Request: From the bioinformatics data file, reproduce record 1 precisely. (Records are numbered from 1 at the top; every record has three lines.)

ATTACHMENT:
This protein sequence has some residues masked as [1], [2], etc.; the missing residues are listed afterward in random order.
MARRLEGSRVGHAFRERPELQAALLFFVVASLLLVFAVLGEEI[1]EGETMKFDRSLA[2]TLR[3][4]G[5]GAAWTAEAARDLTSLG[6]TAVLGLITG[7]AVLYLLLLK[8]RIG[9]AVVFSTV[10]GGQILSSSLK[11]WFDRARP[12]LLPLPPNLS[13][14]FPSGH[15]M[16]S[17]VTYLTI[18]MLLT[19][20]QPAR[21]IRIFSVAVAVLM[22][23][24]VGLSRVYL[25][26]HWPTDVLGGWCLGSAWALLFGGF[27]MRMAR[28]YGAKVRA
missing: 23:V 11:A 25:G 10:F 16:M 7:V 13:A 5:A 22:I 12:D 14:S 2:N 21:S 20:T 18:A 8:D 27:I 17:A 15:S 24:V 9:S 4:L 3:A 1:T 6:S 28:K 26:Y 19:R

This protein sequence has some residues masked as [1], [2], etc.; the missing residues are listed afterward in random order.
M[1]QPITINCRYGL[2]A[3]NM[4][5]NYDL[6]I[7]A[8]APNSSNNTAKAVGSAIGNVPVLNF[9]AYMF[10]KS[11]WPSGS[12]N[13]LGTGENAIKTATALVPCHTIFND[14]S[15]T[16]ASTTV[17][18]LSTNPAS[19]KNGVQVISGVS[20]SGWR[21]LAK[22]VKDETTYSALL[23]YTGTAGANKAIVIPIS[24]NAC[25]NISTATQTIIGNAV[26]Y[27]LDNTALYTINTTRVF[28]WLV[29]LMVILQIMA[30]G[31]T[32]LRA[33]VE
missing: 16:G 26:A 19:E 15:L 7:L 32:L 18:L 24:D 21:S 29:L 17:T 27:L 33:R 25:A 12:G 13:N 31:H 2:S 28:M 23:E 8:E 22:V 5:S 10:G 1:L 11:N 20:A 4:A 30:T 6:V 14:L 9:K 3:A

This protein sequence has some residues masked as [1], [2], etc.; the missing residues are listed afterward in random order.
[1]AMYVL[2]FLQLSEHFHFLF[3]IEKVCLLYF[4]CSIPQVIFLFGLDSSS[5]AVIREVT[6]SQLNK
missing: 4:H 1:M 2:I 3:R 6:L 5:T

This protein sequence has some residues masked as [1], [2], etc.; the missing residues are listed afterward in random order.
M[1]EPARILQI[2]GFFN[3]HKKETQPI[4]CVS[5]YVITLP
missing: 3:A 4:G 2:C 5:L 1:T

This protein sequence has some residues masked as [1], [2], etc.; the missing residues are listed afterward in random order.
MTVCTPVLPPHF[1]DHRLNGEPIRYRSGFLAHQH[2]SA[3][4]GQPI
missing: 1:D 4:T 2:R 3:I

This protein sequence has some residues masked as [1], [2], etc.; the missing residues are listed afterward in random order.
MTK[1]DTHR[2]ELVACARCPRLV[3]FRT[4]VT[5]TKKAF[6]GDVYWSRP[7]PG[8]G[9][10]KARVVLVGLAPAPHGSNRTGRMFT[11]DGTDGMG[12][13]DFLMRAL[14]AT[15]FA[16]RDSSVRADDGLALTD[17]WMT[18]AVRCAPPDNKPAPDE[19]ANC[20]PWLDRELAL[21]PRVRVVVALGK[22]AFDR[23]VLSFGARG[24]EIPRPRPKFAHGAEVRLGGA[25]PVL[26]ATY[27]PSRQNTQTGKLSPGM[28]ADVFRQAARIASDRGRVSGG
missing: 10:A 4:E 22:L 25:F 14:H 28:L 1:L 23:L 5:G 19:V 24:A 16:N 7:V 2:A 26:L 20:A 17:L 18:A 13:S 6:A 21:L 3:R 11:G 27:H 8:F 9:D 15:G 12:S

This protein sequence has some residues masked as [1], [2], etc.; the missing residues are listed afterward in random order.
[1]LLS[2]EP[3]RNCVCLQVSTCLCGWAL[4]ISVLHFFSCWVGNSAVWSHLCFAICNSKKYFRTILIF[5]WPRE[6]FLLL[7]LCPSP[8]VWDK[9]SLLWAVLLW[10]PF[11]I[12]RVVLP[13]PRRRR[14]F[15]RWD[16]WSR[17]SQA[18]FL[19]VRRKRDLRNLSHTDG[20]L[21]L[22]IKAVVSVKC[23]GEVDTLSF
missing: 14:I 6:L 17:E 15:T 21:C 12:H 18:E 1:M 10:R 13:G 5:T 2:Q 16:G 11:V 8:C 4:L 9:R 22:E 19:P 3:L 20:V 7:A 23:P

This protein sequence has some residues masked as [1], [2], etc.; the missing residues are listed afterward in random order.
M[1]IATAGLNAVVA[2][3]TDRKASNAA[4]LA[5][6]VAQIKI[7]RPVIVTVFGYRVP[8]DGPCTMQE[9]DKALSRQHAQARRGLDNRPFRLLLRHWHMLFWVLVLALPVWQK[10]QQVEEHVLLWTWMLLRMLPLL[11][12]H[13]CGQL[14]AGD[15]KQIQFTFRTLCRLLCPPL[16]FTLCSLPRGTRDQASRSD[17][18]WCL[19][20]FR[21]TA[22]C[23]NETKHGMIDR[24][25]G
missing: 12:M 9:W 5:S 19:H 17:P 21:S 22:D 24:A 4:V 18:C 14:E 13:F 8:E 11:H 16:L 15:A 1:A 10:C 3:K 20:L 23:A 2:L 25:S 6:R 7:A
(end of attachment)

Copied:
This protein sequence has some residues masked as [1], [2], etc.; the missing residues are listed afterward in random order.
MARRLEGSRVGHAFRERPELQAALLFFVVASLLLVFAVLGEEI[1]EGETMKFDRSLA[2]TLR[3][4]G[5]GAAWTAEAARDLTSLG[6]TAVLGLITG[7]AVLYLLLLK[8]RIG[9]AVVFSTV[10]GGQILSSSLK[11]WFDRARP[12]LLPLPPNLS[13][14]FPSGH[15]M[16]S[17]VTYLTI[18]MLLT[19][20]QPAR[21]IRIFSVAVAVLM[22][23][24]VGLSRVYL[25][26]HWPTDVLGGWCLGSAWALLFGGF[27]MRMAR[28]YGAKVRA
missing: 23:V 11:A 25:G 10:F 16:M 7:V 13:A 5:A 22:I 12:D 14:S 2:N 21:S 20:T 18:A 8:D 27:I 17:A 15:S 24:V 9:S 4:L 3:A 1:T 6:S 28:K 26:Y 19:R